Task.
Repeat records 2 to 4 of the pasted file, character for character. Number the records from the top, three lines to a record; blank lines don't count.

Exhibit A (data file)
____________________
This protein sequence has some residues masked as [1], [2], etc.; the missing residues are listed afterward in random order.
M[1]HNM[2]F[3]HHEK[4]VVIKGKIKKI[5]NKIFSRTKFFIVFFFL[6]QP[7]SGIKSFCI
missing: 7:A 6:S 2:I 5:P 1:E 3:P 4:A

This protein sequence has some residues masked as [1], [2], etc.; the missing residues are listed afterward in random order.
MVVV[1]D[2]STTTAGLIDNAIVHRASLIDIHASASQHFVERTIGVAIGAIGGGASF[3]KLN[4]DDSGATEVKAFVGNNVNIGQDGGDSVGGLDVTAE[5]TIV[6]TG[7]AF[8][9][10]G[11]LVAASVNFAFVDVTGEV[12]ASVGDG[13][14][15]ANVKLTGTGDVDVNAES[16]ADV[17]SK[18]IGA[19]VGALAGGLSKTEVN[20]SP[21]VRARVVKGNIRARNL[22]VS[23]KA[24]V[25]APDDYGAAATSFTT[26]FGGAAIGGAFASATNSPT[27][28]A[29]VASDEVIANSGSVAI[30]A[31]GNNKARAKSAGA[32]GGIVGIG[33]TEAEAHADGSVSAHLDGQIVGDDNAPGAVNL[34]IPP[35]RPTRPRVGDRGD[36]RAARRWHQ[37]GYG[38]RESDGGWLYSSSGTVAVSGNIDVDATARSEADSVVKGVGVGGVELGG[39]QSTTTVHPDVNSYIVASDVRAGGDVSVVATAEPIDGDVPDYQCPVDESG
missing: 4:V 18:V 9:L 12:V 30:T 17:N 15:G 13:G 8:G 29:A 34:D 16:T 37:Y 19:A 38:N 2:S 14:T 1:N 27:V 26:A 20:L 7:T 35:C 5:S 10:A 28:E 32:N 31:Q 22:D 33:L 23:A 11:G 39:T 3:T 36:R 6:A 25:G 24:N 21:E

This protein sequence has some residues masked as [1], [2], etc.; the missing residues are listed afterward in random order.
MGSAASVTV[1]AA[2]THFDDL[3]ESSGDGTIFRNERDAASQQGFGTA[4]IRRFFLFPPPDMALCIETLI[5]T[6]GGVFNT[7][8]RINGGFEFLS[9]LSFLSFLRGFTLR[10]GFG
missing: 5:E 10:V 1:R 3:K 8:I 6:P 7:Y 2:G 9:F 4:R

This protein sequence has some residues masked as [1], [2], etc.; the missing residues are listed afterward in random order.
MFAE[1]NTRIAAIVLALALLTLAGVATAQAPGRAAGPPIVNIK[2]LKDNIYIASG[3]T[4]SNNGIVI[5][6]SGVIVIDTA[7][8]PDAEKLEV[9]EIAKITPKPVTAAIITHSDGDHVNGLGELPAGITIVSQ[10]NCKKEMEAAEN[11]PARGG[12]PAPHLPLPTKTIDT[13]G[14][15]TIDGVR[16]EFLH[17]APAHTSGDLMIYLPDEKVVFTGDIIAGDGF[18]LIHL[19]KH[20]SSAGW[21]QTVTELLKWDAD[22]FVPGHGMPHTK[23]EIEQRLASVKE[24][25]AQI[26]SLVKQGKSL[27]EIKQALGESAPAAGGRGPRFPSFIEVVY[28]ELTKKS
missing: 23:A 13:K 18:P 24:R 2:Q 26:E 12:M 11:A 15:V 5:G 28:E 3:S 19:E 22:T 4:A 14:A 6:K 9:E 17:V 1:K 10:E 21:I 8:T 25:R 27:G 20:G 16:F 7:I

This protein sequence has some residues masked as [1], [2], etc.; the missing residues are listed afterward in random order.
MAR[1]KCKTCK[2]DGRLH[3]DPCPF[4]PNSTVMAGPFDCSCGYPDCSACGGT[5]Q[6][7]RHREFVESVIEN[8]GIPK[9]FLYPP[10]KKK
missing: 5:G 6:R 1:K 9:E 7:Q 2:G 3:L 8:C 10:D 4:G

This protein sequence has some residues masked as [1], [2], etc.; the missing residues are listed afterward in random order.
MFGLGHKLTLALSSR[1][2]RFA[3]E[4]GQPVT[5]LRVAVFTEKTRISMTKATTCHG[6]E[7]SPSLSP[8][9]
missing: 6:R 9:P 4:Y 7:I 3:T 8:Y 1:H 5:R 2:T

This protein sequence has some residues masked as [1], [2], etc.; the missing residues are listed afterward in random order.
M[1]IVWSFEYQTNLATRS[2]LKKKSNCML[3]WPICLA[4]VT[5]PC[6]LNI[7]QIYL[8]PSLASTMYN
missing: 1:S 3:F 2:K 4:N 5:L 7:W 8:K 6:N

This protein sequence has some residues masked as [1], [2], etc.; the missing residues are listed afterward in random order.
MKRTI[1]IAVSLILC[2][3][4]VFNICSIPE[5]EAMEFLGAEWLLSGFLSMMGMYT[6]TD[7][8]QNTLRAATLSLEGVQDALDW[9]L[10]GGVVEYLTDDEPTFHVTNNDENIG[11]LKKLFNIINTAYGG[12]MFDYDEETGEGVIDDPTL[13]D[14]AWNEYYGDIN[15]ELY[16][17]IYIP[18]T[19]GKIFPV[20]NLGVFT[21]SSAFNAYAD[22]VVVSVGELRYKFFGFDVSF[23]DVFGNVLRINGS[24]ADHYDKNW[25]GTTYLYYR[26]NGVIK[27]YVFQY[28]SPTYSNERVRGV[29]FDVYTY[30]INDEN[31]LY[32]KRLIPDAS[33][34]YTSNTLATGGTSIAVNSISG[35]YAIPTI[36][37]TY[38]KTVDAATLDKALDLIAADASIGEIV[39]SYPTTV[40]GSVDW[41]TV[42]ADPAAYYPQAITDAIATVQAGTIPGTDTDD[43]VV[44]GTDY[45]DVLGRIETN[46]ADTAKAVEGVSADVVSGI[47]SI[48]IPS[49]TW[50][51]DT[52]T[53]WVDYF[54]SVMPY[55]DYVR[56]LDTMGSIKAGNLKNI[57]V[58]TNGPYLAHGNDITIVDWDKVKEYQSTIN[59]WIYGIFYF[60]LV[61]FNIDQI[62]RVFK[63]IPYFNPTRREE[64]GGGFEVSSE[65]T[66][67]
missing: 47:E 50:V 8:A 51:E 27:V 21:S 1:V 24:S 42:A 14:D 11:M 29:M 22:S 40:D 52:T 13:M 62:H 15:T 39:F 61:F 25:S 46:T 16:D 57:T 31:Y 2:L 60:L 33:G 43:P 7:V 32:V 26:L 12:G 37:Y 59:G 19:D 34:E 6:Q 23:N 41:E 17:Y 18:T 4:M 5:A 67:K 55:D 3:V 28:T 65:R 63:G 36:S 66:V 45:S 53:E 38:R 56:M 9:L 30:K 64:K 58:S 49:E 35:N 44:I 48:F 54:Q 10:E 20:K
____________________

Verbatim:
This protein sequence has some residues masked as [1], [2], etc.; the missing residues are listed afterward in random order.
MVVV[1]D[2]STTTAGLIDNAIVHRASLIDIHASASQHFVERTIGVAIGAIGGGASF[3]KLN[4]DDSGATEVKAFVGNNVNIGQDGGDSVGGLDVTAE[5]TIV[6]TG[7]AF[8][9][10]G[11]LVAASVNFAFVDVTGEV[12]ASVGDG[13][14][15]ANVKLTGTGDVDVNAES[16]ADV[17]SK[18]IGA[19]VGALAGGLSKTEVN[20]SP[21]VRARVVKGNIRARNL[22]VS[23]KA[24]V[25]APDDYGAAATSFTT[26]FGGAAIGGAFASATNSPT[27][28]A[29]VASDEVIANSGSVAI[30]A[31]GNNKARAKSAGA[32]GGIVGIG[33]TEAEAHADGSVSAHLDGQIVGDDNAPGAVNL[34]IPP[35]RPTRPRVGDRGD[36]RAARRWHQ[37]GYG[38]RESDGGWLYSSSGTVAVSGNIDVDATARSEADSVVKGVGVGGVELGG[39]QSTTTVHPDVNSYIVASDVRAGGDVSVVATAEPIDGDVPDYQCPVDESG
missing: 4:V 18:V 9:L 12:V 30:T 17:N 15:G 13:G 8:G 29:A 34:D 16:T 37:Y 19:A 38:N 2:S 14:T 1:N 27:V 26:A 20:L 7:T 35:C 5:S 10:A 28:E 32:N 31:Q 22:D 33:L 23:A 11:G 39:T 3:T 36:R 6:A 25:G 24:N 21:E

This protein sequence has some residues masked as [1], [2], etc.; the missing residues are listed afterward in random order.
MGSAASVTV[1]AA[2]THFDDL[3]ESSGDGTIFRNERDAASQQGFGTA[4]IRRFFLFPPPDMALCIETLI[5]T[6]GGVFNT[7][8]RINGGFEFLS[9]LSFLSFLRGFTLR[10]GFG
missing: 5:E 10:V 1:R 3:K 8:I 6:P 7:Y 2:G 9:F 4:R

This protein sequence has some residues masked as [1], [2], etc.; the missing residues are listed afterward in random order.
MFAE[1]NTRIAAIVLALALLTLAGVATAQAPGRAAGPPIVNIK[2]LKDNIYIASG[3]T[4]SNNGIVI[5][6]SGVIVIDTA[7][8]PDAEKLEV[9]EIAKITPKPVTAAIITHSDGDHVNGLGELPAGITIVSQ[10]NCKKEMEAAEN[11]PARGG[12]PAPHLPLPTKTIDT[13]G[14][15]TIDGVR[16]EFLH[17]APAHTSGDLMIYLPDEKVVFTGDIIAGDGF[18]LIHL[19]KH[20]SSAGW[21]QTVTELLKWDAD[22]FVPGHGMPHTK[23]EIEQRLASVKE[24][25]AQI[26]SLVKQGKSL[27]EIKQALGESAPAAGGRGPRFPSFIEVVY[28]ELTKKS
missing: 23:A 13:K 18:P 24:R 2:Q 26:E 12:M 11:A 15:V 5:G 28:E 3:S 19:E 22:T 4:A 14:A 6:K 9:E 17:V 1:K 10:E 21:I 8:T 25:R 27:G 20:G 16:F 7:I